Some states get an A+ when it comes to healthy teeth. Others have some work to do.
Dental health often starts early on, and the journey continues throughout a person’s lifetime. Every year people spend a significant amount of time and money caring for their smile, and for good reason. Poor dental hygiene can lead to a host of issues, including respiratory, heart, cognitive, and kidney problems as well as chronic headaches, diabetes, and even cancer! Simply brushing twice daily, flossing, using fluoride and visiting the dentist every six months might make all the difference in the world.
Given the importance of keeping one’s smile healthy, it’s interesting to consider the differences between the states that have the best dental hygiene rates and those that are lagging behind. According to a recent report by Express Dentist, a leading dental health website, these rates vary greatly across the United States, as one might expect. The report, which analyzed data from the Centers for Disease Control and Prevention (CDC), ranked each state based on factors such as the prevalence of tooth decay, the percentage of adults who have lost all of their teeth, and the number of dentists per 100,000 residents. How did each state fare?
The top-ranked state for dental health was Connecticut, which had the lowest rate of tooth decay among children and the highest percentage of adults who had visited a dentist in the past year. Other states in the top five included Hawaii, Massachusetts, the District of Columbia, and New Jersey. On the other hand, states with the lowest rankings included Mississippi, Arkansas, Louisiana, West Virginia, and Ohio. These lower-ranked states had the highest rates of tooth decay among children and the lowest percentages of adults who had visited a dentist in the past year. Additionally, these states had some of the lowest numbers of dentists per 100,000 residents. This is particularly telling as it means to suggest that greater access to dentists equates to better dental hygiene.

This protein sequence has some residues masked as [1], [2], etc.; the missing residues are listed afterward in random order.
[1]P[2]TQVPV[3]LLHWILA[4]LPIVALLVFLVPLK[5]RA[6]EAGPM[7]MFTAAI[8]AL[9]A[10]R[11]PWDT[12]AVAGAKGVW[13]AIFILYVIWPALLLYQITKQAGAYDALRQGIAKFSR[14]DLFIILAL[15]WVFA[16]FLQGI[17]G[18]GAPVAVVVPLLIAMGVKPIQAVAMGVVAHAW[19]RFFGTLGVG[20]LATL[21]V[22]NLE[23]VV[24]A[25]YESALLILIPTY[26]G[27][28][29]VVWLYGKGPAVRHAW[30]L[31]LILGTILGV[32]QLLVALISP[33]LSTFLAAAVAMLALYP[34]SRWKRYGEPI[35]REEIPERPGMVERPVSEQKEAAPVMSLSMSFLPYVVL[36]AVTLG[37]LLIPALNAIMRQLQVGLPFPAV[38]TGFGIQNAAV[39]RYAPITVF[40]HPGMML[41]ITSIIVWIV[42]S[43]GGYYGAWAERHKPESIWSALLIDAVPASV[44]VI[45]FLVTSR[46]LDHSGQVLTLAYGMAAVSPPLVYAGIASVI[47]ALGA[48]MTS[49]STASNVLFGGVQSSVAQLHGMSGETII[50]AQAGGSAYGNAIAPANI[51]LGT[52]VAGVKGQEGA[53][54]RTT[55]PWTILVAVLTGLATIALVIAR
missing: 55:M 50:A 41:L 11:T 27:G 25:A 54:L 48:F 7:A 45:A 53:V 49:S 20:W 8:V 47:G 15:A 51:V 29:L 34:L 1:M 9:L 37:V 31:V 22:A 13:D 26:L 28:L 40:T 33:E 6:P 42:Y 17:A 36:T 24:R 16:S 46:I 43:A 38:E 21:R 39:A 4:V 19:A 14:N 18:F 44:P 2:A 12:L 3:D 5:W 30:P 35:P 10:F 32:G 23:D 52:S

The report also found that there is a clear link between poverty and poor dental health. With the costs for insurance and healthcare being so high, this isn’t surprising. Most dentist offices are also open during regular work hours (9-5), which makes it harder for people who work multiple or afterhours jobs to find time to schedule their next visit. States with high poverty rates, such as Maine and Kentucky, also had some of the worst dental health outcomes. This highlights the importance of addressing poverty and increasing access to care, whether that means creating more jobs, lowering costs, or introducing other incentives to get people in the door.
The study recorded people’s top reasons for not visiting the dentist, too, which shouldn’t be overlooked. The number one reason? Survey participants weren’t ashamed to say that they were “afraid of the dentist.” Whether it be a fear of drilling, extractions, or not knowing what their practitioner might find that’ll make a dent in the pocketbook, dental anxiety is common, and it’s a primary cause of poor teeth hygiene. To ease this anxiety, many dentists offer medication, nitrous oxide (better known as “laughing gas”) and even stress balls that their patients can squeeze during their visit. Local anesthesia is also used for small procedures.
The Express Dentist report shows that the state of dental health varies greatly across the U.S., with some states having significantly better outcomes than others. There are different factors in each state that might play a role in their dental health status. However, lack of access is a significant deterrent, and this issue must be addressed.
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